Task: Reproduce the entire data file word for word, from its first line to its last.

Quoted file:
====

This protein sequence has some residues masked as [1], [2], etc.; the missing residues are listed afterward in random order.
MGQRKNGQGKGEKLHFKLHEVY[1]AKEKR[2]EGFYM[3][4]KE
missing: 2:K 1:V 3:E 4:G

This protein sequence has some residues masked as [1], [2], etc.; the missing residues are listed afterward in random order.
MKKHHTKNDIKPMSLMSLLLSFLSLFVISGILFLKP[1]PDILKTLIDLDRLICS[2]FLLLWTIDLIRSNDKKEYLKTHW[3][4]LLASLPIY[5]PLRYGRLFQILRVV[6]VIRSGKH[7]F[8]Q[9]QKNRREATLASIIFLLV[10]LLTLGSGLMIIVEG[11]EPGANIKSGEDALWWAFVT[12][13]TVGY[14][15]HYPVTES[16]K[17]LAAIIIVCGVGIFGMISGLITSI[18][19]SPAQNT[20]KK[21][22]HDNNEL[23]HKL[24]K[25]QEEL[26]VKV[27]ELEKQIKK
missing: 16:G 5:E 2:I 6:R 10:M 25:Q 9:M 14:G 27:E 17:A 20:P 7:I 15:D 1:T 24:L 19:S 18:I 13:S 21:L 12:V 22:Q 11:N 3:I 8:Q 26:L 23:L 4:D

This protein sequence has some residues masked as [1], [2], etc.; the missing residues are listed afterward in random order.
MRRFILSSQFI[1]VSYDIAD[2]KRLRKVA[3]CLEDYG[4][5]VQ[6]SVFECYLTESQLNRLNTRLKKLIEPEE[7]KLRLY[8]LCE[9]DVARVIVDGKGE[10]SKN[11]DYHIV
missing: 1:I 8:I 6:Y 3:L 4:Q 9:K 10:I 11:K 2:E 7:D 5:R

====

This protein sequence has some residues masked as [1], [2], etc.; the missing residues are listed afterward in random order.
MGQRKNGQGKGEKLHFKLHEVY[1]AKEKR[2]EGFYM[3][4]KE
missing: 2:K 1:V 3:E 4:G

This protein sequence has some residues masked as [1], [2], etc.; the missing residues are listed afterward in random order.
MKKHHTKNDIKPMSLMSLLLSFLSLFVISGILFLKP[1]PDILKTLIDLDRLICS[2]FLLLWTIDLIRSNDKKEYLKTHW[3][4]LLASLPIY[5]PLRYGRLFQILRVV[6]VIRSGKH[7]F[8]Q[9]QKNRREATLASIIFLLV[10]LLTLGSGLMIIVEG[11]EPGANIKSGEDALWWAFVT[12][13]TVGY[14][15]HYPVTES[16]K[17]LAAIIIVCGVGIFGMISGLITSI[18][19]SPAQNT[20]KK[21][22]HDNNEL[23]HKL[24]K[25]QEEL[26]VKV[27]ELEKQIKK
missing: 16:G 5:E 2:I 6:R 10:M 25:Q 9:M 14:G 27:E 17:A 20:P 7:I 15:D 1:T 24:L 19:S 18:I 13:S 21:L 12:V 22:Q 11:N 3:I 8:Q 26:L 23:L 4:D

This protein sequence has some residues masked as [1], [2], etc.; the missing residues are listed afterward in random order.
MRRFILSSQFI[1]VSYDIAD[2]KRLRKVA[3]CLEDYG[4][5]VQ[6]SVFECYLTESQLNRLNTRLKKLIEPEE[7]KLRLY[8]LCE[9]DVARVIVDGKGE[10]SKN[11]DYHIV
missing: 1:I 8:I 6:Y 3:L 4:Q 9:K 10:I 11:K 2:E 7:D 5:R